Atorvastatin inhibits the immediate-early response gene EGR1 and improves the functional profile of CD4+T-lymphocytes in acute coronary syndromes.
Oncotarget | February 16, 2017
Severino A, Zara C, Campioni M, Flego D, Angelini G, Pedicino D, Giglio AF, Trotta F, Giubilato S, Pazzano V, Lucci C, Iaconelli A, Ruggio A, Biasucci LM, Crea F and Liuzzo G
Background- Adaptive immune-response is associated with a worse outcome in acute coronary syndromes. Statins have anti-inflammatory activity beyond lowering lipid levels. We investigated the effects of ex-vivo and in-vivo atorvastatin treatment in acute coronary syndromes on CD4+T-cells, and the underlying molecular mechanisms.
Approach and results- Blood samples were collected from 50 statin-naïve acute coronary syndrome patients. We assessed CD4+T-cell activation by flow-cytometry, the expression of 84 T-helper transcription-factors and 84 T-cell related genes by RT-qPCR, and protein expression by Western-blot, before and after 24-hours incubation with increasing doses of atorvastatin: 3-10-26 μg/ml (corresponding to blood levels achieved with doses of 10-40-80 mg, respectively). After incubation, we found a significant decrease in interferon-γ-producing CD4+CD28nullT-cells (P = 0.009) and a significant increase in interleukin-10-producing CD4+CD25highT-cells (P < 0.001). Atorvastatin increased the expression of 2 genes and decreased the expression of 12 genes (in particular, EGR1, FOS,CCR2 and toll like receptor-4; >3-fold changes).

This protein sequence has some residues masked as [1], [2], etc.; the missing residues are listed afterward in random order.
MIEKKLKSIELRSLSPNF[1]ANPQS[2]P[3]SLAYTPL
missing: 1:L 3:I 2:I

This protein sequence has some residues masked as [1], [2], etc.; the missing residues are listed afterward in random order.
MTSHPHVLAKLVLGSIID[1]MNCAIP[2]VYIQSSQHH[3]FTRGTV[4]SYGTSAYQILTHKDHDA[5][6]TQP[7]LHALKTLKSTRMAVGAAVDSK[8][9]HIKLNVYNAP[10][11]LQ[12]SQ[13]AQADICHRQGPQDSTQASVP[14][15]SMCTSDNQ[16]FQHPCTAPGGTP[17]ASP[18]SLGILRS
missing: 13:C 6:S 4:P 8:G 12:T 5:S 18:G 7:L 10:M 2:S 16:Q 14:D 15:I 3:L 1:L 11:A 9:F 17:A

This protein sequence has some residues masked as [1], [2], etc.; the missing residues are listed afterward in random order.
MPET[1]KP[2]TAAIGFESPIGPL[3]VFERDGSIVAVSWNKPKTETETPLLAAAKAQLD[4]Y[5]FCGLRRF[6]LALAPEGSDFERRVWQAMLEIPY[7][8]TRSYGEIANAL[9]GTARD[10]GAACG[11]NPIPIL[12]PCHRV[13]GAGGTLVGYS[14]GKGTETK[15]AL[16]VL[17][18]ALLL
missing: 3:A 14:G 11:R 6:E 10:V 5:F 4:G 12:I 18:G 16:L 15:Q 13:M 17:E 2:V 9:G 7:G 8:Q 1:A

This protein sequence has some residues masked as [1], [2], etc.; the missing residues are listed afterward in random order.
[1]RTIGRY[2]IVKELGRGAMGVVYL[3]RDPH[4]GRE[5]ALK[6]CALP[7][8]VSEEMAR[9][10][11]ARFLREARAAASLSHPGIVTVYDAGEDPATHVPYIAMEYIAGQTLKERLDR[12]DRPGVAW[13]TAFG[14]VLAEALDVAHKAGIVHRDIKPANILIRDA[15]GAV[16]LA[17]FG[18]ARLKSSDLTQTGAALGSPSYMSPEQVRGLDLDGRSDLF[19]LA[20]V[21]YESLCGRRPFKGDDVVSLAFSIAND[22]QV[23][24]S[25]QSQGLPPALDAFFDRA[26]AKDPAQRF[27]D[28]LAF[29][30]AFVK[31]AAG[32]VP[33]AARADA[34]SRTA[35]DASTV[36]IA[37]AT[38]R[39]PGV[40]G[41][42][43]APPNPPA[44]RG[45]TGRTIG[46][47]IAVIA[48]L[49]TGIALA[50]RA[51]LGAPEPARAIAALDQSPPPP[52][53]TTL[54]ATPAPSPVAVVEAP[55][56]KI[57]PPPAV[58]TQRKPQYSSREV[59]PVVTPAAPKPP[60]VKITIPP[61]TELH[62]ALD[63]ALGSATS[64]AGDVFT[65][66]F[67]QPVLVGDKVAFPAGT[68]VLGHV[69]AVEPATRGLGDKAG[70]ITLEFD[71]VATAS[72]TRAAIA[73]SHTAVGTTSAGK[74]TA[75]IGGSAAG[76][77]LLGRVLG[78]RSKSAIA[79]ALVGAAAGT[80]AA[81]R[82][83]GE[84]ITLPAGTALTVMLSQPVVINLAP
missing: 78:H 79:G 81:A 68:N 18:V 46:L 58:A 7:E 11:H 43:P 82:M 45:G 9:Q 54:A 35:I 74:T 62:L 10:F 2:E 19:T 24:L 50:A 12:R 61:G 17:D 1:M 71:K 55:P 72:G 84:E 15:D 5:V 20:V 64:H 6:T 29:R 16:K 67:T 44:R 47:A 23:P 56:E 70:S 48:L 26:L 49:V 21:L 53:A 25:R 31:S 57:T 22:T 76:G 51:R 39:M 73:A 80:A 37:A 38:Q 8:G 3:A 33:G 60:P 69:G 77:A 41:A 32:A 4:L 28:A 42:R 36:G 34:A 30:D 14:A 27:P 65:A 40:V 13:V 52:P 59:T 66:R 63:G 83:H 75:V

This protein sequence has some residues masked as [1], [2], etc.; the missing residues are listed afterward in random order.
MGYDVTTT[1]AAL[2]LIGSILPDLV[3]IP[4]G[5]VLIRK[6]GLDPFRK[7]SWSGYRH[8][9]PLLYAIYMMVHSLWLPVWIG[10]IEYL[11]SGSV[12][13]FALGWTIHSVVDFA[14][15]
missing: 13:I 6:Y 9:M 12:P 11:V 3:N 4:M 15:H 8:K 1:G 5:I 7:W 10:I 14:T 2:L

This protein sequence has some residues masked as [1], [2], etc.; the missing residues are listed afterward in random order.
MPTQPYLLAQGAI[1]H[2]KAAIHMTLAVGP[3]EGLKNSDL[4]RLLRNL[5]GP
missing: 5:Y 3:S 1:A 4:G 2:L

The in-vivo effects of atorvastatin were analyzed in 10 statin-free acute coronary syndrome patients at baseline, and after 24h and 48h of atorvastatin therapy (80 mg/daily): EGR1-gene expression decreased at 24h (P = 0.01) and 48h (P = 0.005); EGR1-protein levels decreased at 48h (P = 0.03).
Conclusions-In acute coronary syndromes, the effects of atorvastatin on immune system might be partially related to the inhibition of the master regulator gene EGR1. Our finding might offer a causal explanation on why statins improve the early outcome in acute coronary syndromes.
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